Gain A Competitive Edge With Uber's Driver API
Written by Nikos Vaggalis   
Tuesday, 08 November 2016

A new sort of API, invokable by 3rd party consumers and carrying brand new functionality, finds its way to Uber's repository's already rich collection of APIs and Uber is offering developers beta access.


uberdriver

 

Until now Uber's repository has contained the purely client-centric APIs of the Ride Requests, Trip Experiences and UberRUSH Deliveries (an API for logistics and on demand delivery that lets customers track the location of their delivery from any device). The new Driver API is different in that it doesn't attempt to enhance a passenger's ride but instead looks at things from a driver's perspective and comprises a set of well defined REST endpoints:

GET /partners/me

Accessing this endpoint returns the profile of an authenticated driver, complete with name, email, ratings, trip count and activation status.

One potential use of this endpoint is that by presenting the driver's personal details, Uber re-assures the rider of a trustworthy ride. It is crucially concerned with driver reputation, providing statistics such as the driver's  ratings and trip count. By going public with such details Uber preferentially rewards a driver over other lower ranked colleagues.    

The endpoint is accessible through a GET request (and an OAuth 2.0 token as a header) to https://api.uber.com/v1/partners/me

A typical response from the service is a JSON object filled with the driver's details:


{ "driver_id": "3ag923b1-ff5d-4422-80da-a5cefdca3cea", "first_name": "John", "last_name": "Driver", "phone_number": "+12345678901", "email": "john@example.com", "picture":"https:\/\/subdomain.cloudfront.net\/default.jpeg", "rating": 4.9, "promo_code": "join_john_on_uber", "activation_status": "active" }

 

GET /partners/payments

An endpoint that supplies a 10-day flashback of data on the driver's earnings. It's offered as a service for the driver's internal consumption and can be used to keep the driver's transactions under close monitoring and generate payment reports such as  breakdowns of  income or expected taxes, thus aiding the driver in keeping track of the  job's financial aspects.

It is again accessible through a GET request to https://api.uber.com/v1/partners/payments

Typical response is a JSON array whose elements are indexes of unique transactions information:


{ "offset": 0, "limit": 2, "count": 123, "payments": [ { "category": "fare", "breakdown": { "other": 6.83, "toll": 2, "service_fee": -1.20 }, "rider_fees": { "split_fare": 0.50 }, "event_time": 1465224550, "trip_id": "c72787af", "cash_collected": 7.63, "amount": 7.63, "driver_id": "8LaCLRbV", "partner_id": "8LaCLRbV", "currency_code": "USD" }, { "category": "device_payment", "breakdown": { "other": 0 }, "event_time": 1465646574, "trip_id": null, "cash_collected": 0, "amount": -5, "driver_id": "8LaCLRbV", "rider_fees": {}, "partner_id": "8LaCLRbV", "currency_code": "USD" } ] }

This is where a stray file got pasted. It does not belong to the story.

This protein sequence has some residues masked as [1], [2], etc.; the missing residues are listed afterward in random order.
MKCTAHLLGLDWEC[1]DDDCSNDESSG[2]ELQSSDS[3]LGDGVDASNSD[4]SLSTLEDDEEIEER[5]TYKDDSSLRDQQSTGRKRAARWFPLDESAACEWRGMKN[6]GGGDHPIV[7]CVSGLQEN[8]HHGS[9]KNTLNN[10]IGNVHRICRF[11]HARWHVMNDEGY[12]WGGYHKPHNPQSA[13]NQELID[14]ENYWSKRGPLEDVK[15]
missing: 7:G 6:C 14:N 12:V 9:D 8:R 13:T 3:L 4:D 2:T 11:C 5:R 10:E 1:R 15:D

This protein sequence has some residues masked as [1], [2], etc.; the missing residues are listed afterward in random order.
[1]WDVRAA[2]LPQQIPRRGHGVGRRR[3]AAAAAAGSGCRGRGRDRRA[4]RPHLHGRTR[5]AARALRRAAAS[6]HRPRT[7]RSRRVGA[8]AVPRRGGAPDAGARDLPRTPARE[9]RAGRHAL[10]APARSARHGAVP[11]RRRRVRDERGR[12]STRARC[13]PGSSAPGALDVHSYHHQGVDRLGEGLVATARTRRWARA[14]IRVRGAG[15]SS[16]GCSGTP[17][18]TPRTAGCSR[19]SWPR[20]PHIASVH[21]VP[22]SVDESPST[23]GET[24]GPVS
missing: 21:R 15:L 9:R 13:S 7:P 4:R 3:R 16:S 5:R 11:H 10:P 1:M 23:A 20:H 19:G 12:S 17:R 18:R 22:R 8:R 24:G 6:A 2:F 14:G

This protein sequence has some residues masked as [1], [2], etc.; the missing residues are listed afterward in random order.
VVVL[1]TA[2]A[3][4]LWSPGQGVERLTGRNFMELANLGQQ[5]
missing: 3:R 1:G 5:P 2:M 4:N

GET /partners/trips

This endpoint is by far the most interesting, and potentially profitable from a driver's perspective. It is typically to be used by third party driver's partners, concerned with capitalizing on each trip's attached meta-data, so that they can offer services, discounts or loyalty programs to their drivers. Existing examples in Sears offering 50% off oil changes and 30% back in points on all labor at Sears Auto Centers, or in Sherpashare's processing the trip data for generating optimal routes in order to help driver-partners get additional ride requests.

The endpoint is accessible in a similar fashion through
https://api.uber.com/v1/partners/trips
while the expected response is a JSON object that contains an array whose elements are indexes to unique trips:


{ "count": 1, "limit": 10, "offset": 0, "trips": [{ "dropoff": { "timestamp": 1455912051 }, "vehicle_id": "e6d1e6e8-fb19-49b5-b0a9-690672dab458", "distance": 0, "start_city": { "latitude": 37.7749, "display_name": "San Francisco", "longitude": -122.4194 }, "status_changes": [{ "status": "accepted", "timestamp": 1455910811 }, { "status": "driver_arrived", "timestamp": 1455910831 }, { "status": "trip_began", "timestamp": 1455910832 }, { "status": "completed", "timestamp": 1455912051 }], "pickup": { "timestamp": 1455910832 }, "driver_id": "8GhJMmFh8fxRCsIlzf8kY12cJx97
           COSXldXaCHRLfha_7UM8jyR3SVJyGSaV-
           eFlXpf2Fa6rAo15bQ_gkHq-5lS5D9CaCmHRT
           jycmUxiaC0ee1iTlJ1v7R5GydCONS46IA==",
        "status": "completed",
        "duration": 1220,
        "trip_id": "e33f756b-16e9-4cb4-96d4-ef0d0e5c9838"
    }]
}

As such, the Driver API takes Uber one more step further down the road of its attempts to provide a centralized and integrated platform in the ever competitive ride sharing business, luring even more clients, riders, drivers and developers under one roof.

The only hindrance to the Driver's API widespread adoption is, that, as it currently stands, the API is offered as a limited beta with interested parties having to fill an application in order to be granted access.

uberlogo

More Information

Uber Developers

Introducing the Driver API

Driver API documentation

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Last Updated ( Tuesday, 08 November 2016 )